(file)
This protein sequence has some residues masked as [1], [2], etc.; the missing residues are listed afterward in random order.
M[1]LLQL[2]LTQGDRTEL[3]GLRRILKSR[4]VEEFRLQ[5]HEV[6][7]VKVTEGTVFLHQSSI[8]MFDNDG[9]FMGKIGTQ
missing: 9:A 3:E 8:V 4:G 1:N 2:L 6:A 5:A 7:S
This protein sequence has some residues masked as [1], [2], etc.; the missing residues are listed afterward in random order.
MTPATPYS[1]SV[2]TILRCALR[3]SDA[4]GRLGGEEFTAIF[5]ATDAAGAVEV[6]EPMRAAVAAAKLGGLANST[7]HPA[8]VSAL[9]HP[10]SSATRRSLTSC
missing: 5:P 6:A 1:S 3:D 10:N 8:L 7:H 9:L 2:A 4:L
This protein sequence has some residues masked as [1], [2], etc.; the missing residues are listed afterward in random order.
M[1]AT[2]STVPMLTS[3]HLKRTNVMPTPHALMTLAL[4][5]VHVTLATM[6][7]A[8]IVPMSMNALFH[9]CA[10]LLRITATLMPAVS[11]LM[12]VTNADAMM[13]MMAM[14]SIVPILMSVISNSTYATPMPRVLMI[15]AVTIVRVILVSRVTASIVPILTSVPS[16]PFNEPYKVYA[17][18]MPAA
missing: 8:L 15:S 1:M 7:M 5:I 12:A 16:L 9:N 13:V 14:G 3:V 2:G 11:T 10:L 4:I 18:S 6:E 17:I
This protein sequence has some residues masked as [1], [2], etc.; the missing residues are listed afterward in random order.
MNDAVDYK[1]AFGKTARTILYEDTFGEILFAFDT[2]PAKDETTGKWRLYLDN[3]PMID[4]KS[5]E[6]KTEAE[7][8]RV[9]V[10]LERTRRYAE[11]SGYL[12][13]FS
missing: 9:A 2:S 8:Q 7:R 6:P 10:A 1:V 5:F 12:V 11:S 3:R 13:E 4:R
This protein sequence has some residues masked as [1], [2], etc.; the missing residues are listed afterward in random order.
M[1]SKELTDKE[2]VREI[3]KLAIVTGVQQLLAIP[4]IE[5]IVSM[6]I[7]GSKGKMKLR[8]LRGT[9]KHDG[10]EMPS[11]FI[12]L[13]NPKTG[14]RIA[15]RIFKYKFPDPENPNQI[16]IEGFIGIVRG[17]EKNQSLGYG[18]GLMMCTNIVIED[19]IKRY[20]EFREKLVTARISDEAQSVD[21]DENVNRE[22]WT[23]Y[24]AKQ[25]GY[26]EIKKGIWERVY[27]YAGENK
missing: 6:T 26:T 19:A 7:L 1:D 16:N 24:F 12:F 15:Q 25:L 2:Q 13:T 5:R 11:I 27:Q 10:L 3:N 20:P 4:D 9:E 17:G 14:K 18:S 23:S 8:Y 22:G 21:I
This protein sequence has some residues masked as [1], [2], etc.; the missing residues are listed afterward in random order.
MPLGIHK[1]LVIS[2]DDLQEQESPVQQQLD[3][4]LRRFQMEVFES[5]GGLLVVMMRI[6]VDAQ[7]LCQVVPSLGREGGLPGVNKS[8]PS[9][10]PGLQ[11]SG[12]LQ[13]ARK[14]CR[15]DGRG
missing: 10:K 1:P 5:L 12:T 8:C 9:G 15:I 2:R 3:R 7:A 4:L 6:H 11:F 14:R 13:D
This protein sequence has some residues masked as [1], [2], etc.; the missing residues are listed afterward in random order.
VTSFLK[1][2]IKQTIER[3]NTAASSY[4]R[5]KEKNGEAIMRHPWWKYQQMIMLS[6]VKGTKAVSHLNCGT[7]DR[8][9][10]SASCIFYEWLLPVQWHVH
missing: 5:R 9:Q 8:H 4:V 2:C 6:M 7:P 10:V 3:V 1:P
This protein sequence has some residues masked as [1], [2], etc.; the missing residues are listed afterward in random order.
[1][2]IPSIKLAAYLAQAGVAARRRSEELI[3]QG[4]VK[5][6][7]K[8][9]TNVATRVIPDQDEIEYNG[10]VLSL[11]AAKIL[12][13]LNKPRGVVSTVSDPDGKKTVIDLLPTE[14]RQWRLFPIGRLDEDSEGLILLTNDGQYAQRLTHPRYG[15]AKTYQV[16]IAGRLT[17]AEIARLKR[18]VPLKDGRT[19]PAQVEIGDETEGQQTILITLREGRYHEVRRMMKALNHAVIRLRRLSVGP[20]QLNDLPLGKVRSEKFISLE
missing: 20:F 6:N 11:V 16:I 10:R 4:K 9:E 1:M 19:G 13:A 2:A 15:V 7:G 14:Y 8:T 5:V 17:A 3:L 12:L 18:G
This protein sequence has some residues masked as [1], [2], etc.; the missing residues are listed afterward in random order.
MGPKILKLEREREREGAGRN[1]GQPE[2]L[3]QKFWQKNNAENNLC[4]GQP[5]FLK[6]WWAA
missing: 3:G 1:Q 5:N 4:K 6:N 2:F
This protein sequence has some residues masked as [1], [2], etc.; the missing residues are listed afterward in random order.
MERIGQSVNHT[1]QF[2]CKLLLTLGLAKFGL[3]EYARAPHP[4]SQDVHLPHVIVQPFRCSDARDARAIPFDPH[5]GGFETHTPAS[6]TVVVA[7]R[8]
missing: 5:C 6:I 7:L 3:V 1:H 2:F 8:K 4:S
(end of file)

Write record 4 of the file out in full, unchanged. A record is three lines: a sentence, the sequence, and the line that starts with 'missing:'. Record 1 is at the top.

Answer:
This protein sequence has some residues masked as [1], [2], etc.; the missing residues are listed afterward in random order.
MNDAVDYK[1]AFGKTARTILYEDTFGEILFAFDT[2]PAKDETTGKWRLYLDN[3]PMID[4]KS[5]E[6]KTEAE[7][8]RV[9]V[10]LERTRRYAE[11]SGYL[12][13]FS
missing: 9:A 2:S 8:Q 7:R 6:P 10:A 1:V 5:F 12:V 11:S 3:R 13:E 4:R